As well as a full campaign, Black Ops 3 ships with Treyarch's now-traditional zombies mode. It's now more fully-featured than ever, shipping this time with 'Shadows of Evil', a film noir inspired map and story, as its tent pole feature. But with once-hidden side features such as Zombies ballooning, how does Treyarch stop that expansion from eating into the all-important campaign and multiplayer?
"Well... it's a 400-man team now," Blundell answers, before roaring with laughter. "That's the most blunt, direct answer," he adds, chuckling still.
"When I started it was 10, 15 man teams," he elaborates, "And now, at 400. That's excluding external contractors. And then you've got three years as well."
"Sure, the problems have become more complex - the engineering, the artistry, especially when you do a game that's set in the future - everything has to be concepted. There's just a building full of concept artists. It's just incredible. It's just masses and masses of people. I have now a particle team that's the size of what in the PS2 days used to be my entire team! That just gives you an idea of the size of things."
"This is your content. You've paid for it. You should be able to access any of it however you want. Hopefully this can open up campaign and storytelling to the audience who maybe would put it down for a second and then struggle to get back in again" - Jason Blundell
While some critics might choose to frame things differently, the expansion of the team and the scope of Black Ops 3 is something Blundell is quick to attribute in part to the willingness of Activision to support such scale in development. After several years of perhaps-rough fast-developments, the expansion to a three-year cycle for each COD appears to be paying off - first with Advanced Warfare, and now here with Black Ops 3, which looks set to also be more polished as a result.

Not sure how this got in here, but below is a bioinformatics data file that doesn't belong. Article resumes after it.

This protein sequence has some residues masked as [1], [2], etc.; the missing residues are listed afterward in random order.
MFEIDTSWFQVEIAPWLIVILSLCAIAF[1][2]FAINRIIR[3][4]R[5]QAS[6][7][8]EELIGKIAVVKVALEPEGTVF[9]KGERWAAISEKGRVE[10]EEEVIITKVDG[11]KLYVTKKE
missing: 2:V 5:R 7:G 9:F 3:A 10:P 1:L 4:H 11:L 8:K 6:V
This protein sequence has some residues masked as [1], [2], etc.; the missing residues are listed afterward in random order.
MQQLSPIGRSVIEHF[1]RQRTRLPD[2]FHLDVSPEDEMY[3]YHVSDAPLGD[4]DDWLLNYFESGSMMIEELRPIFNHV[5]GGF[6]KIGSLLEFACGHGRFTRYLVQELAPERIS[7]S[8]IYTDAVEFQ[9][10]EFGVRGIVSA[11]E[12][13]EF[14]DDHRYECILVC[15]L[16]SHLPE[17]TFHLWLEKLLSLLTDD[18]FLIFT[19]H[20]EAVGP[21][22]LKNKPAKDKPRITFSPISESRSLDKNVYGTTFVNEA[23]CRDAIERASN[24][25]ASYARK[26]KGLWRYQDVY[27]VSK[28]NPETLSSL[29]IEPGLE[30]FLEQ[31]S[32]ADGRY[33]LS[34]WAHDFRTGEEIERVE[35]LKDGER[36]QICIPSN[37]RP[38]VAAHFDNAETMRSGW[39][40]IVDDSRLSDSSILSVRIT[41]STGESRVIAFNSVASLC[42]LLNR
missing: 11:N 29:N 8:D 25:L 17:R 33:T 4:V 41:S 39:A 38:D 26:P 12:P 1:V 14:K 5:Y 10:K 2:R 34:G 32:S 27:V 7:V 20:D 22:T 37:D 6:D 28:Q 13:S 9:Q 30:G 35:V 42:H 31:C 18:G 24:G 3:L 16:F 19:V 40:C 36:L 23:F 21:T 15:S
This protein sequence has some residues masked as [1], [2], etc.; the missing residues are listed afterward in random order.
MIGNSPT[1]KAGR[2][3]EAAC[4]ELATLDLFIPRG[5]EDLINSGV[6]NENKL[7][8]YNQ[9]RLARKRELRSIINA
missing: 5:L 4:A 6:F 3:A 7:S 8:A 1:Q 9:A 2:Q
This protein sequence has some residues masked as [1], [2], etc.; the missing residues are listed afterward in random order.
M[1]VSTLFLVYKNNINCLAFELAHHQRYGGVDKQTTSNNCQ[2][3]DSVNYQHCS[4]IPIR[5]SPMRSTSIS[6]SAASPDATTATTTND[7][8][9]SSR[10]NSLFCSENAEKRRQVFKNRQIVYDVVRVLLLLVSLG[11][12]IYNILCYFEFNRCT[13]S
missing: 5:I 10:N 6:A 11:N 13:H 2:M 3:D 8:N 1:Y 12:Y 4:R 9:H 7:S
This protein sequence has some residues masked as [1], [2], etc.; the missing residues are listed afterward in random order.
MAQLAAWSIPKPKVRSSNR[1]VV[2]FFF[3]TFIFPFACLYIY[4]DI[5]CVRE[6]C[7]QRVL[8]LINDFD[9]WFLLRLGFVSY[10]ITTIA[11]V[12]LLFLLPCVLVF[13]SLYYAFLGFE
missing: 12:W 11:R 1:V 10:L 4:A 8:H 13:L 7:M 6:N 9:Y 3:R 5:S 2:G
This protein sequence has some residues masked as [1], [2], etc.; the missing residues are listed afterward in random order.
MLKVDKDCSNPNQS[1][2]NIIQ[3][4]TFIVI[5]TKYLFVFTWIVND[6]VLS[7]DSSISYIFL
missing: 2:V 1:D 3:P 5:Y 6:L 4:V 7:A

"To be honest, I thought Activision would knock on the door one day and say 'Hey, don't do that, do this' but no - we've been able to just run with it. The ambition - I mean, that's why I've stayed at Treyarch for ten years; I love the ambition. We just let rip."
For all Treyarch does to Campaign or Multiplayer, their true legacy in Call of Duty will likely remain in Zombies, a small built-for-a-laugh mode that turned into something much bigger. Having been instrumental in the creation of Zombies, I ask Blundell if he sees any side projects in the studio that one day might match its success.
"Yeah... that's key, right?" Blundell laughs, remaining coy. "You have that many creative people in a building, you've got these juggernauts of experience... but I also think as a game developer, fundamentally, it's great to have outlets and places for people to try and fail, and try and find new things. We absolutely give people time to play and try out new concepts, and... Well, you never know when the next thing'll come, right?"
The image of Call of Duty development is, perhaps unfairly, often painted online as a grinder that churns out a game every year at any cost - but Blundell's presentation shows a passion and a depth of thought to campaign, zombies, and the world of each that feels fresh and exuberant. It'll be exciting to see the finished product.